Machinery Lubrication

Machinery Lubrication July Aug 2013

Machinery Lubrication magazine published by Noria Corporation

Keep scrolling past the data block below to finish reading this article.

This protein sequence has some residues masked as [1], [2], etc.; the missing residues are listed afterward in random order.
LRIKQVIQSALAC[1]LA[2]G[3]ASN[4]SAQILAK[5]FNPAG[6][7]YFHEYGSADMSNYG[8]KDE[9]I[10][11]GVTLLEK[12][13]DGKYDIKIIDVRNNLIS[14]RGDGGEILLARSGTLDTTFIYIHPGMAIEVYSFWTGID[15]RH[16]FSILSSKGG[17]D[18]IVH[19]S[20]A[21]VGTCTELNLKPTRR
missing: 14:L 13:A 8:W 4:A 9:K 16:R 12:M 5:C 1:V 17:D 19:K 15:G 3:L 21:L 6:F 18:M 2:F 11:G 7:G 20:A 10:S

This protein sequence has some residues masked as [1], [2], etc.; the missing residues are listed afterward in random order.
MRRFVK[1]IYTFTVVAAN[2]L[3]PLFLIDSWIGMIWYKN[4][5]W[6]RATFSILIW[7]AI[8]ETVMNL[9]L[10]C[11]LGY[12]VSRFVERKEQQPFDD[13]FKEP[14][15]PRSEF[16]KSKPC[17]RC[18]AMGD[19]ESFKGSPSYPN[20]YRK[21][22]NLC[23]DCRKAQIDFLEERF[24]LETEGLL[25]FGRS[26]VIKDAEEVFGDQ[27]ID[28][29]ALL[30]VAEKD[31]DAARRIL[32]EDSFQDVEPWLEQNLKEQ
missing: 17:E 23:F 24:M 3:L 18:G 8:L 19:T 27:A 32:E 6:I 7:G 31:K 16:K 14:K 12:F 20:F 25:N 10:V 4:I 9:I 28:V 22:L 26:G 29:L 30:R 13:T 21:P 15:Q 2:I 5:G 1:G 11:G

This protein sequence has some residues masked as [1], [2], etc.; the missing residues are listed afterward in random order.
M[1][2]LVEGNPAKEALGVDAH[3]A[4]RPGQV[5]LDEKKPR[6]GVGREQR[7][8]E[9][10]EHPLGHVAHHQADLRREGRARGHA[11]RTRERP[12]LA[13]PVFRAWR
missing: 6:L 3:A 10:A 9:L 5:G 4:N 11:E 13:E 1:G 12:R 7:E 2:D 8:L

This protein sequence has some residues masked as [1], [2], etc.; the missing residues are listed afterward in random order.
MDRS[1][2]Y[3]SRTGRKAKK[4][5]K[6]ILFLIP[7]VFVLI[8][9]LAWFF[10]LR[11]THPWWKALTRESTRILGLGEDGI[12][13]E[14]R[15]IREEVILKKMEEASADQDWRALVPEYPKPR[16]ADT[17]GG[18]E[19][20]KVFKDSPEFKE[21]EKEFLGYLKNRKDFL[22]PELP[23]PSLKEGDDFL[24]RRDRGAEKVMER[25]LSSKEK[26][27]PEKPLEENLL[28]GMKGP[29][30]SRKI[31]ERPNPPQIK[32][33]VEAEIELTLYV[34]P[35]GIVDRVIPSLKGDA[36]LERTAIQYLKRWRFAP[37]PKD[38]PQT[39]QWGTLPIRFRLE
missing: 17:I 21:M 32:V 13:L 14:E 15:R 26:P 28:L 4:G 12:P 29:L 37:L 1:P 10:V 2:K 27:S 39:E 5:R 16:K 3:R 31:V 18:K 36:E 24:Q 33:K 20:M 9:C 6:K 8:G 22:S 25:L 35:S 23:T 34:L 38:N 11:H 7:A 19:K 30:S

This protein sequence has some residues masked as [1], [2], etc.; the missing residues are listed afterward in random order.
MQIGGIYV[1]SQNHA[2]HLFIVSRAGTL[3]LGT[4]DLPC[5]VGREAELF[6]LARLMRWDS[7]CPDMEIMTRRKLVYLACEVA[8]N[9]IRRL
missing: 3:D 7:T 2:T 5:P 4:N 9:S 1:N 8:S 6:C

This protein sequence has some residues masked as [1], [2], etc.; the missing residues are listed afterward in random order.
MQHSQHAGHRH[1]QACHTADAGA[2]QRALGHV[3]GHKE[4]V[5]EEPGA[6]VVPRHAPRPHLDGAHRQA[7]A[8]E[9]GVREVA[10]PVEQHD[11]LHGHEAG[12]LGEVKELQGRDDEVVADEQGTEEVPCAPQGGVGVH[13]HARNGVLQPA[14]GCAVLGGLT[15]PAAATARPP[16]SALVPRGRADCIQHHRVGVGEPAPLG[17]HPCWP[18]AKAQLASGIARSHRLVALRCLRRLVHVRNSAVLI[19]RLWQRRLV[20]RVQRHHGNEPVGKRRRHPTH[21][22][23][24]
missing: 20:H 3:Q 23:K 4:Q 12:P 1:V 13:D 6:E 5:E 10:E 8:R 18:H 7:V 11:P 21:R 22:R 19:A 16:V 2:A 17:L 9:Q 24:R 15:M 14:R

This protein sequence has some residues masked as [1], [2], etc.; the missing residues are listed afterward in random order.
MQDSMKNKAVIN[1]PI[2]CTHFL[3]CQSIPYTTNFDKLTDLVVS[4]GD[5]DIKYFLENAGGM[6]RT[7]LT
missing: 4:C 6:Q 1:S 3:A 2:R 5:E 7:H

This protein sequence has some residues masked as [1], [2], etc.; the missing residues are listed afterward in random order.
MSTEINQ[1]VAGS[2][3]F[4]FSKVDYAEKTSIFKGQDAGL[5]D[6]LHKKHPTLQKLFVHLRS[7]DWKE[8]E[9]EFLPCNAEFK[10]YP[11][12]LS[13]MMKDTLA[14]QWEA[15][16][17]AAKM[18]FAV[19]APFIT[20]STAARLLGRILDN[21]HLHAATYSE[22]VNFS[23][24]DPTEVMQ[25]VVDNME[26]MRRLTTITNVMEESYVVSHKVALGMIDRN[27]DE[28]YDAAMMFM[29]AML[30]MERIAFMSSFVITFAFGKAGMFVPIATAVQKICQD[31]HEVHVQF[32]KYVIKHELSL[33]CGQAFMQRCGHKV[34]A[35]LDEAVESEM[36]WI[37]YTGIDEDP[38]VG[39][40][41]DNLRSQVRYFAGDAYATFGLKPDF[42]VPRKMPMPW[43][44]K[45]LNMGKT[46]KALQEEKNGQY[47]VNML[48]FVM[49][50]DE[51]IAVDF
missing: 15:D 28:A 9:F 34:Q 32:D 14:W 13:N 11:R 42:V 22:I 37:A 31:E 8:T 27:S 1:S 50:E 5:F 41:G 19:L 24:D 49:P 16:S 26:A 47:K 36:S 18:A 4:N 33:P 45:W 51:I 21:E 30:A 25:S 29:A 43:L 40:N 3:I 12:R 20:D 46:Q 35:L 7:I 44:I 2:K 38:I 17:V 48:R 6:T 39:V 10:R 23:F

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NOW ON ML Find more great articles and content from Machinery Lubrication magazine online. From Web exclusives and industry news to videos, white papers, buyer's guides and more, everything that relates to machinery lubrication is available now on When a bearing is making noise, internal damage has likely occurred. If the bearing continues to run without being replaced, more internal damage may occur with the potential for failure. Access this 1-minute, 7-second video at Troubleshooting Hydraulic Strainer Issues There could be several reasons for a downward trend or even a sudden drop in viscosity without warning. However, the most common cause is adding in a lower viscosity fluid than what's required. A decrease in viscosity may also occur when non-lubricants like solvents and diesel fuel accidently get into the lubricant. If this happens, it is a good idea to change the oil. Find this article on the ML site to learn other ways your lubricant could be losing its viscosity. Hydraulic systems undergo several pressures. Where a strainer is placed within the system will decide the pressure it will experience. Obviously, if the strainer is on the return side, it will endure less system pressure and may potentially last longer. Read this article on the ML site to discover what could cause a hydraulic strainer to blow out. Lubrication Myth: Add Grease to a Noisy Bearing This video explains why adding grease to a bearing that's making noise may only provide temporary relief. Instead, a noisy bearing should be closely monitored and replaced as quickly as possible. Why an Oil's Viscosity Drops Catastrophic Ball Bearing Failure This video shows a ball bearing failure of a power plant condensate pump. The pump is a vertical KSB unit from 1972 that is almost 20 feet tall. The bearing box has three ball bearings, and the uppermost has evaporated. The other two were cracked, burned, bent and heavily distorted. The shaft was distorted as well. Access this 55-second video at The Disadvantages of Using Anti-Friction Metal Conditioners Using "metal conditioners" generally is not recommended because most of these types of products are derived from a chlorinated compound. The chlorine in these compounds is very reactive with a metal surface and will immediately corrode it. Understand why it is better to have your equipment operating under a full hydrodynamic fluid film, as opposed to relying on a friction barrier under boundary conditions, by reading this article on the ML site. Featured White Papers is the place to turn for white papers on a host of lubrication-related topics. Here's a sampling of the latest white papers that are currently available for download: • • • • 42 | July - August 2013 | Alternatives to Traditional Oil Testing Using SEM/EDX Overview of FluidScan Handheld Infrared Oil Analyzer Find Sources of Energy Waste A Practical Guide to Shaft Alignment Check out the full list of white papers by visiting and clicking on the "White Papers" link.

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